Foreign students may have been unfairly deported from the UK after being falsely accused of cheating in English language tests, a report has warned.
The government withdrew 30,000 visas from non-EU citizens after the BBC uncovered a testing scandal.
The National Audit Office concluded cheating had been “large scale” but innocent people may also been deported.
It said thousands of those accused of cheating had since won the right to remain in the UK.
The Home Office said the NAO’s report highlighted “the scale and organised nature of the abuse”, adding that 25 people had received criminal convictions for their role in the scandal.
In 2014, BBC Panorama broadcast footage showing organised cheating in two English language test centres run by third parties for the non-profit organisation Educational Testing Service (ETS).
The Home Office excluded students and shut down colleges in the wake of the revelations.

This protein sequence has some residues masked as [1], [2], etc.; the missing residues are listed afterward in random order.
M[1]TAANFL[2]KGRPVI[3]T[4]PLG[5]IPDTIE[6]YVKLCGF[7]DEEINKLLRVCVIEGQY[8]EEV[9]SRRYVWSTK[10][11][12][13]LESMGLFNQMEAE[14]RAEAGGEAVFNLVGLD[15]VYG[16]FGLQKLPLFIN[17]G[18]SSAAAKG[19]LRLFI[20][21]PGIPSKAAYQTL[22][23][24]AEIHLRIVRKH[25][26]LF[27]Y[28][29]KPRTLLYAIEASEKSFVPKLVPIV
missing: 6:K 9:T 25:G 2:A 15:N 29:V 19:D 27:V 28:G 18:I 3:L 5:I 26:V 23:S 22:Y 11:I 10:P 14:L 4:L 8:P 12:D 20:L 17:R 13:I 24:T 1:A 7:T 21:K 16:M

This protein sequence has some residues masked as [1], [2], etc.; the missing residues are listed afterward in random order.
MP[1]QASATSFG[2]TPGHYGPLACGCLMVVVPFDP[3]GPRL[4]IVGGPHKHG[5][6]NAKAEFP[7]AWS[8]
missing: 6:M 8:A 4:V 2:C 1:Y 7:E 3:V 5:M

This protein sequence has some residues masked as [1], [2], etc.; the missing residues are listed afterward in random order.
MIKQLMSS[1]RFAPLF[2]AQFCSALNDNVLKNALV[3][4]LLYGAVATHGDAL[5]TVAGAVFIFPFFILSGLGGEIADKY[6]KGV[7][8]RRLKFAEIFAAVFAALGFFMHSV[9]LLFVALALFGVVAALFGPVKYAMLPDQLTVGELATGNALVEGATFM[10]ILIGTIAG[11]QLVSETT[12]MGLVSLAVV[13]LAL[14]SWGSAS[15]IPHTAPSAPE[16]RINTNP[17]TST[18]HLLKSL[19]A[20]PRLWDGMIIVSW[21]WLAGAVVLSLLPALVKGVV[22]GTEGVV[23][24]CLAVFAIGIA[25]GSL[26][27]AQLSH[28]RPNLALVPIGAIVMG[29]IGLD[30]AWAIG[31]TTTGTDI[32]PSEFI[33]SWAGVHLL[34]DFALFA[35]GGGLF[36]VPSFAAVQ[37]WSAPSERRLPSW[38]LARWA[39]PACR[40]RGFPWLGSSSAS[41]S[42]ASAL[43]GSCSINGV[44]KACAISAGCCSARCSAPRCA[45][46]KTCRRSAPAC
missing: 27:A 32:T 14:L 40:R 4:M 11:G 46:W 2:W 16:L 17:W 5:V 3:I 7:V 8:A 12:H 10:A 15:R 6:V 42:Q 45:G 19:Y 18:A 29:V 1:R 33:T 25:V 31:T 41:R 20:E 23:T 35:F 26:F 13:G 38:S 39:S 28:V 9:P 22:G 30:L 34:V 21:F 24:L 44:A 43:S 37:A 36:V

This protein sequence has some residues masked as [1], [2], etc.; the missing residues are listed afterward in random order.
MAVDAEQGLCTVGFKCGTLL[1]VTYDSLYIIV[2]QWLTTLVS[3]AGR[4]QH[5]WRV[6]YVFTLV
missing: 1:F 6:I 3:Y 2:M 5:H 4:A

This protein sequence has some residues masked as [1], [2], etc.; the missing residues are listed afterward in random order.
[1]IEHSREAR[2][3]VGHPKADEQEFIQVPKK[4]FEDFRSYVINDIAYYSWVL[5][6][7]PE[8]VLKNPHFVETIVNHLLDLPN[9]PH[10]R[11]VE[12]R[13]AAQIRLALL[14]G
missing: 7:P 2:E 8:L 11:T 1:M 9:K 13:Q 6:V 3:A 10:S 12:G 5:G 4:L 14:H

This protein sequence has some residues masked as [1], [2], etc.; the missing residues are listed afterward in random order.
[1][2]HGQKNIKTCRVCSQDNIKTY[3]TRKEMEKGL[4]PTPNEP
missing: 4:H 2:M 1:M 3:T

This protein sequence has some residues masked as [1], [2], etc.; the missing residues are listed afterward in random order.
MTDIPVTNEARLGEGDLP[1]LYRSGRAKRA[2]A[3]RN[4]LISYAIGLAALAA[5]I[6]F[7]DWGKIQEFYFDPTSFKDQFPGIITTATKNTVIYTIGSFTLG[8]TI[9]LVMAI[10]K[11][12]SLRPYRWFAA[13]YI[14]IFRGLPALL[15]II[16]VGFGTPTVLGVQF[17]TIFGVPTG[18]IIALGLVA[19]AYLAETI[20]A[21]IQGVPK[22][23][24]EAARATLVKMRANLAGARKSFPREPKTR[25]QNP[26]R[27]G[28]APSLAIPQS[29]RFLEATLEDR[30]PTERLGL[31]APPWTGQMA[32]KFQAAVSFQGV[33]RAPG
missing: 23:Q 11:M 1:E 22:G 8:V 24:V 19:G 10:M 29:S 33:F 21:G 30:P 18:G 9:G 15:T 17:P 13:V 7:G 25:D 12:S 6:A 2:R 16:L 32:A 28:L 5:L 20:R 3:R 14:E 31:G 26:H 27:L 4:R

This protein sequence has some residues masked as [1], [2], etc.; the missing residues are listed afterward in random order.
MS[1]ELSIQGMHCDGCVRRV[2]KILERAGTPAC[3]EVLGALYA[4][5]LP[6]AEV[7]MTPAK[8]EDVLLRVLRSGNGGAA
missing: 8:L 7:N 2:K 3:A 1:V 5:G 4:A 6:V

The head of the NAO, Sir Amyas Morse, said the Home Office “should have taken an equally vigorous approach to protecting those who did not cheat but who were still caught up in the process, however small a proportion they might be”.
“This did not happen,” he added.
Last month, a woman who came to the UK from Bangladesh in 2010, told the Victoria Derbyshire programme she was at one stage detained for a week after being accused of cheating in the English test.
Fatema Chowdhury, who finished her law degree at the University of London in 2014, denies the allegation and said no evidence of her alleged cheating had been presented to her.
She has not been told to leave the UK, but while remaining in the country cannot work or use the NHS for free.
She said her “dreams and hopes” had disappeared, and she was “desperate” to speak to someone at the Home Office to “prove my innocence”.